as prop or hand or broom or ax (line 46)

a monk and monk and monk (line 59)

warm blood, no gills, two pairs of hands and a few hairs (line 91)

anew day day; and new and new and new (line 97)

 

There is also a rhythmic climax matching meaning in stanza 8.

 

[. . . ]

 

The rhythmic peak at "power to grow" shows that the lines themselves have power to grow and that these human creatures stimulate the poet, making her breathe faster and become more erect, that is, experience poetic growth and insight.

 

The most important climactic moment in the poem is carefully prepared for in the poem's form. It is stanza 5, which has only ten lines, compared with eleven in all others. There is also a change in the rhyme scheme. A d rhyme closes the rhyme scheme, which until now has been left open. Breaking the rhythm and changing the rhyme scheme effectively breaks the pace and prepares the reader for the internal climax of the entire poem, the rhetorical question of lines 56-65, which begins: "If that which is at all were not forever." As Bradburn points out, that important question is poised between two shorter statements: "To explain grace requires / a curious hand" (lines 55-56) and "A sailboat / was the first machine" (lines 65-66). Bradburn calls the scheme of alternation in stanza 5 a "coiled spring" which triggers the theme of the poem: the "sprawling energetic question about grace." This is what Moore means by "interiorized climax." (I return to the theme itself elsewhere in this discussion.)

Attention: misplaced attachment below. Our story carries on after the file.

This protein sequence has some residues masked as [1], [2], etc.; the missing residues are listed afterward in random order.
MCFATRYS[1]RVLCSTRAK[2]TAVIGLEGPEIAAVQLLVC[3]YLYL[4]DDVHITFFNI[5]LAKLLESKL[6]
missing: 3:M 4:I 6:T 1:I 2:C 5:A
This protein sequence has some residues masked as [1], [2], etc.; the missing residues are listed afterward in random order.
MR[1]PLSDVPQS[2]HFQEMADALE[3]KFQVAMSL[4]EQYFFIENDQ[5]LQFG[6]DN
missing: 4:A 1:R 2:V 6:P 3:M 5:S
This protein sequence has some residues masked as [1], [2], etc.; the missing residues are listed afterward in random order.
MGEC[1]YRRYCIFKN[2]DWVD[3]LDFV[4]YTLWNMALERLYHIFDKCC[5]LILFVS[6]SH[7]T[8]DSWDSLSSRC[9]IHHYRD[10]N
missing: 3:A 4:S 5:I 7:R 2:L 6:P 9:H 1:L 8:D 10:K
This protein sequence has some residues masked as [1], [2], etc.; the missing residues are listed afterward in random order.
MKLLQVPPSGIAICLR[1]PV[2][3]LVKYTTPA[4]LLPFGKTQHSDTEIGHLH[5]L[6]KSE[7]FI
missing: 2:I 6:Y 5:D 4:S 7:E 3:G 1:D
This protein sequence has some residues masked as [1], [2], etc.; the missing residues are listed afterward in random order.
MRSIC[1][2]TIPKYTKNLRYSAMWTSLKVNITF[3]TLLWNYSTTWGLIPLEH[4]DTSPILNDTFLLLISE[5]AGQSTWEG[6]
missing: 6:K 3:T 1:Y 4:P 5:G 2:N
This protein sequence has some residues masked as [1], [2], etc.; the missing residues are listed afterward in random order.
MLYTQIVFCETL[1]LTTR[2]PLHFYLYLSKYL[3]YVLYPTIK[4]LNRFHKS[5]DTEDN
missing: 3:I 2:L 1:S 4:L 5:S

Stylistically, stanza melts into stanza as lines flow across the barriers of stanza endings in elaborate enjambment. One is particularly struck in the maverick stanza 5, the ten-line stanza, by the verse ending with the hyphenated "con-" followed by "versities" to begin stanza 6. The reader is forced to read with greater concentration, guided by the rhythms of the poetry itself. The reader's senses are driven by that kind of "pleasing, jerky progress" that Moore relished.